The Stormy Phase Called Teenage Years

The stormiest and the most awkward, albeit the most dynamic, phase in one’s life is his/her teenage years. It is a critical juncture in one’s growth as it is the intersection of early years of curiosity and the succeeding years of maturity. During this period, one develops cognition over various critical issues and one’s senses begin to take more prominent shapes. It is a period filled with questions but also dotted with memorable experiences. It is when one takes his first proverbial steps into the more perplexing world of young adulthood. Most survive unscathed but there are some who find themselves inching towards the edge.

It is this stormy phase that the readers find themselves immersed in in Stephen Chbosky’s debut novel, The Perks of Being A Wallflower. Upon its publication, it turned into an instant sensation and became a cult phenomenon. It relates the experiences of a young teenager named Charlie as he navigates through his freshman year of high school in a Pittsburgh suburb.

The last of three children, Charlie grew up an introverted child and kept most of his thoughts to himself. However, when he entered high school, he met and befriended two seniors – Patrick and Sam. Patrick and Sam are step-siblings who would later open Charlie to the peculiarities, the joys, the pains, the romances, and the heartbreaks of being a teenager. The Perks of Being A Wallflower details Charlie’s experiences but also explores his past.

“So, I guess we are who we are for alot of reasons. And maybe we’ll never know most of them. But even if we don’t have the power to choose where we come from, we can still choose where we go from there. We can still do things. And we can try to feel okay about them.” ~ Stephen Chbosky, The Perks of Being A Wallflower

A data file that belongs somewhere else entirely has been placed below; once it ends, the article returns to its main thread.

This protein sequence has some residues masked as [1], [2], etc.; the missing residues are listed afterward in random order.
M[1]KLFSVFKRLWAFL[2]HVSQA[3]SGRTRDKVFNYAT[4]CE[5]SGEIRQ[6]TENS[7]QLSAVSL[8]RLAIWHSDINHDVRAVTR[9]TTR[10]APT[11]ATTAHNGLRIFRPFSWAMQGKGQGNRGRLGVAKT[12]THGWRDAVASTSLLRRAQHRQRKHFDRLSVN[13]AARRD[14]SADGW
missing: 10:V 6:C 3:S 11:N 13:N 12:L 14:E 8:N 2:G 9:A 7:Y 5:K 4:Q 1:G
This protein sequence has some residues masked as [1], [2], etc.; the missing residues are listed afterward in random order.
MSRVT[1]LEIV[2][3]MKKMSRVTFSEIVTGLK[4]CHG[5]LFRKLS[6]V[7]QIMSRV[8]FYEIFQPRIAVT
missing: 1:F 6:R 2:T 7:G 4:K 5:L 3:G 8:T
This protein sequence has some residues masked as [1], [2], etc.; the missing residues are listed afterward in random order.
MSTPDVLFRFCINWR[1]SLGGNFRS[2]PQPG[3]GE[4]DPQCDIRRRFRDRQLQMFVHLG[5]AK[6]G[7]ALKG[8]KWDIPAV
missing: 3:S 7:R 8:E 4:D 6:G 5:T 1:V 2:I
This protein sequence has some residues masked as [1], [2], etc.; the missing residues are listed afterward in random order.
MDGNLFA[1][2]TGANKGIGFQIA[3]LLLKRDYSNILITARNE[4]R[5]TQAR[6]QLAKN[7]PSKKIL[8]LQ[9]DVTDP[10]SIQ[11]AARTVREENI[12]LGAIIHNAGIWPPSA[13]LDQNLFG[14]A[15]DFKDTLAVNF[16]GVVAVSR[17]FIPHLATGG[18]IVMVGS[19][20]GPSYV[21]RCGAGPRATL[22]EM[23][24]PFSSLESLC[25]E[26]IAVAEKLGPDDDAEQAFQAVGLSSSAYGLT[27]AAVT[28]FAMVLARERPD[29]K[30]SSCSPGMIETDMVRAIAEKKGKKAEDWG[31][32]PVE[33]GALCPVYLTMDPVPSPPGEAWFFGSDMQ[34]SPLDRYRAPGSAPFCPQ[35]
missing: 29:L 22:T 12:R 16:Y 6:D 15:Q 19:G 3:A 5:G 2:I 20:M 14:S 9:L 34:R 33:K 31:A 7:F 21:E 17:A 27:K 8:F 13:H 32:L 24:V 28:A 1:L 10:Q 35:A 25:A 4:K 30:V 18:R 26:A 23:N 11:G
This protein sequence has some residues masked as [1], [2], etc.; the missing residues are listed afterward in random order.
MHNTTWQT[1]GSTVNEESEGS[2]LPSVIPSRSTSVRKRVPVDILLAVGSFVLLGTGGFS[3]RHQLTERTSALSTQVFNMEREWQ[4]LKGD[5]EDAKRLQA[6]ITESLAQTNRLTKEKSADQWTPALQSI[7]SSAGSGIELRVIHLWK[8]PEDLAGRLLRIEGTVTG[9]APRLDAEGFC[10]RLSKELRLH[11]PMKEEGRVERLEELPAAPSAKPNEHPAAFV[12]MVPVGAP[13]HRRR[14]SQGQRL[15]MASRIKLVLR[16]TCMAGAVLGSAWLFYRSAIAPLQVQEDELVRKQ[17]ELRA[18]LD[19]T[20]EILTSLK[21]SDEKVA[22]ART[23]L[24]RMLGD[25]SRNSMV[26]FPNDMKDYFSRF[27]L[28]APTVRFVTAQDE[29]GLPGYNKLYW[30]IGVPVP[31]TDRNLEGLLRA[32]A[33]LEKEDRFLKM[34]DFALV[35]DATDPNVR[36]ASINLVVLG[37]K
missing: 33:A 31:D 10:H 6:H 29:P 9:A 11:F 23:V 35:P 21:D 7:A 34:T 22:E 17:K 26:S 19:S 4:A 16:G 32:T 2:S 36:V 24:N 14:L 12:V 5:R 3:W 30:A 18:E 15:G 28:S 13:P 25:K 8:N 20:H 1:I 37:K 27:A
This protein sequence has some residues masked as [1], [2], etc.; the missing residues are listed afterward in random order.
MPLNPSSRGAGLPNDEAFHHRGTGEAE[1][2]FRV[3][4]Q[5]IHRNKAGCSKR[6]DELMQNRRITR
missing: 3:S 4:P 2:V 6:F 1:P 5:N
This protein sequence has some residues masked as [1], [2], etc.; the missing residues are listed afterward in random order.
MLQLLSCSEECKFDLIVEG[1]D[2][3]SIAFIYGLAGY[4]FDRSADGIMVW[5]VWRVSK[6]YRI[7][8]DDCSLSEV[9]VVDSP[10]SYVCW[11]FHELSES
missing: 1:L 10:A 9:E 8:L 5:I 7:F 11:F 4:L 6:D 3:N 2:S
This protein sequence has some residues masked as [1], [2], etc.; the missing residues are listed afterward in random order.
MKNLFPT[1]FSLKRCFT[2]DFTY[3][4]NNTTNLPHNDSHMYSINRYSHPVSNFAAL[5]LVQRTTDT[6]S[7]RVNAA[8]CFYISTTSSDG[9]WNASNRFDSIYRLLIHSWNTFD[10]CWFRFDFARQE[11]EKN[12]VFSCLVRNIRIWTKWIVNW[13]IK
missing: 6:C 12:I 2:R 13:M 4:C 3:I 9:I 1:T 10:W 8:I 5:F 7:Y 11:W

From the onset, it can be gleaned that there is something different, maybe even special, about Charlie. There was something unconventional about the way he rationalizes things, thus, setting him apart from the rest. He had a tone and a dreamy voice that  easily compels readers, reeling them in. One can easily relate with his experiences. It is also this air of difference that made Charlie the eponymous “wallflower”.

Like its contemporaries, the novel addressed a bevy of dark and heavy themes and subjects that deals with teenagers and young adults. The primary subjects dealt with in the story include homosexuality, introversion, suicide, and mental health. It also underlined issues pertaining to violence against women and children, substance abuse and rape. Its explicit themes caused the book to be banned in a score of American schools.

Chbosky kept his readers culturally grounded by making several references to different seminal literary works. There were mentions of Jack Kerouac’s On the Road, William S. Burroughs’ Naked Lunch, Albert Camus’ The Stranger and F. Scott Fitzgerald’s This Side of Paradise. Perhaps the biggest giveaway of the novel’s obscured theme is the reference to Harper Lee’s Pulitzer Prize winning masterpiece, To Kill A Mockingbird. 

Appealing to the younger generation of readers, the novel’s cultural crossroads wasn’t limited to literature. The Perks of Being A Wallflower made allusions to films, music, and popular culture in general. The Smiths and Fleetwood Mac’s Landslide were prominent musical references. The musical comedy horror film, The Rocky Horror Picture Show, plays a seminal role in bonding the story’s primary characters.

“I think that if I ever have kids, and they are upset, I won’t tell them that people are starving in China or anything like that because it wouldn’t change the fact that they were upset. And even if somebody else has it much worse, that doesn’t really change the fact that you have what you have.” ~ Stephen Chbosky, The Perks of Being A Wallflower

One of the story’s more effective facets is its structure, a collection of letters written by Charlie to anonymous readers. By writing the novel entirely in an epistolary form, Chbosky gave the readers deeper and more intimate insights into what makes Charlie tick. Other critics referred to this as “nostalgic” as most of Charlie’s experiences transport readers back to the very same phase in their lives. The authenticity does bring in a surge of memories of being a young adult.

In conjuring Charlie Chbosky did a commendable job, perhaps creating one of the icons of the struggles of young adulthood. Chbosky did an amazing job of accurately portraying experiences of depression and anxiety. Charlie’s character, however, was shrouded in mystery and doubt due to his perceived autism; it was never explicitly mentioned in the story that he had it. Despite this, his story is universal.